Even as the latest safety measures were announced for the Easter weekend and the parliament is set to discuss a digital vaccine passport system next week, Singapore's handling of the pandemic makes up a big part of its national human rights report to the United Nations (UN).
"The pandemic has 'stress-tested' all countries politically, socially, and economically," Singapore said in its national report, which is publicly available on the UN website. "Singapore's response to the pandemic has demonstrated that we have the social capital to emerge stronger and deal with future crises."
The Universal Periodic Review (UPR) looks at the human rights records of all 193 UN member states every five years. Its assessment is based on reports submitted by the country under review, as well as civil society organisations and the UN's Office of the High Commissioner for Human Rights.
The delegation to this year's UPR will be led by Ambassador-At-Large Chan Heng Chee. This year's three-hour review will take place virtually on May 12.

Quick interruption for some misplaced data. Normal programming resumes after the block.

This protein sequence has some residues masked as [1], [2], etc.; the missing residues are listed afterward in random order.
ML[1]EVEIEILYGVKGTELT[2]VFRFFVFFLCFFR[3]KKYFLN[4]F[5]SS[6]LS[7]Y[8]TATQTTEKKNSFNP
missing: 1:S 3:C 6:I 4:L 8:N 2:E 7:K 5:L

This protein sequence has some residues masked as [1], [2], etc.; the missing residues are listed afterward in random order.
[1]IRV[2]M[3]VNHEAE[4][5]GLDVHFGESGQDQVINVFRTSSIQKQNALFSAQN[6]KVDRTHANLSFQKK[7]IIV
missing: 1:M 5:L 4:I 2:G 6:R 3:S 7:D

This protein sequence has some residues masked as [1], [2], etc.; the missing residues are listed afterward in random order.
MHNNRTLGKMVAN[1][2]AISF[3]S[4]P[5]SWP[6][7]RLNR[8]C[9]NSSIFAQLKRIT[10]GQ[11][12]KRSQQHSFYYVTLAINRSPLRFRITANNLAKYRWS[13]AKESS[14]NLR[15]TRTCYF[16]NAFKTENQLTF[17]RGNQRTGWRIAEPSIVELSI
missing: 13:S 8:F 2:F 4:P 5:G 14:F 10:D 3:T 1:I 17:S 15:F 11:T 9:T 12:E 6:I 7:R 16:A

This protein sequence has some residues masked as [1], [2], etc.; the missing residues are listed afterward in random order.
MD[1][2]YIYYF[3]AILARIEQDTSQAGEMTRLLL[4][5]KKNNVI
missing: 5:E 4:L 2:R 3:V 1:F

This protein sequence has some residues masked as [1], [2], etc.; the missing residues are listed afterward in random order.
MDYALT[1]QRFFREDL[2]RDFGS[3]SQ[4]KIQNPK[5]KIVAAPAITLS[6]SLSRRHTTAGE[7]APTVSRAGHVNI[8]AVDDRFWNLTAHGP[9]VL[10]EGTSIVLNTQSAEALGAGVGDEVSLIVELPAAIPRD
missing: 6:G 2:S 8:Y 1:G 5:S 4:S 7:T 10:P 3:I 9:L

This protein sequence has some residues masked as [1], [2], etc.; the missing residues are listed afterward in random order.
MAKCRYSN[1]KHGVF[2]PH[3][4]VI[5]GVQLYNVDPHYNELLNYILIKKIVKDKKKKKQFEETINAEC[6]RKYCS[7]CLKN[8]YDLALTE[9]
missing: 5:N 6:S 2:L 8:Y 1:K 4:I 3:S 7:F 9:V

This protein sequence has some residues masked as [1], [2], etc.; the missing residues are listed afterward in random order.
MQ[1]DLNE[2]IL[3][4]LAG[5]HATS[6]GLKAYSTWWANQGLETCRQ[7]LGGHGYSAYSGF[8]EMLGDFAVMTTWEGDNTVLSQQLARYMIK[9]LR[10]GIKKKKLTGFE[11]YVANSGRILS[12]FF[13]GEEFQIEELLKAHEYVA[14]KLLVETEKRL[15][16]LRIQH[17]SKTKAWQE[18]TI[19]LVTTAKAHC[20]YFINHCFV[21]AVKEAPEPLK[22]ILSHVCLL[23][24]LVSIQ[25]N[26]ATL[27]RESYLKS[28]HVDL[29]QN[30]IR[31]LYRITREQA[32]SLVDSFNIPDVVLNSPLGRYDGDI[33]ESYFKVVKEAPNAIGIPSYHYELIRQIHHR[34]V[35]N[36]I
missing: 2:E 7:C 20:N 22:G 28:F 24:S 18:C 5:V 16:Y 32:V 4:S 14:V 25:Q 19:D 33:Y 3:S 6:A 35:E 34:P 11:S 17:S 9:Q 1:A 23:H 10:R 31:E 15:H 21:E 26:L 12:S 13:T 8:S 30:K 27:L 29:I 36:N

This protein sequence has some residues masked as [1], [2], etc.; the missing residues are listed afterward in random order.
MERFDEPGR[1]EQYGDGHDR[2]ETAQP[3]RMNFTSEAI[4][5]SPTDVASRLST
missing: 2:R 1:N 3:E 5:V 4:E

In related news, Singapore's vaccine programme is set to be one of the chief topics on the parliament agenda next Monday. MPs have filed 16 questions related to vaccination, according to the agenda on the sitting issued by the Clerk of Parliament yesterday.
Parliament will also be asked to approve a total of SGD 27.7 million (USD 20.57 million) towards international efforts to help lower-income countries deal with the economic fallout from the pandemic.
Meanwhile, safety measures including temperature checks, distinct zones and hybrid of online, on-site events are in place at churches for Easter services this year. Restrictions on religious activities were eased last December under phase three of Singapore's reopening.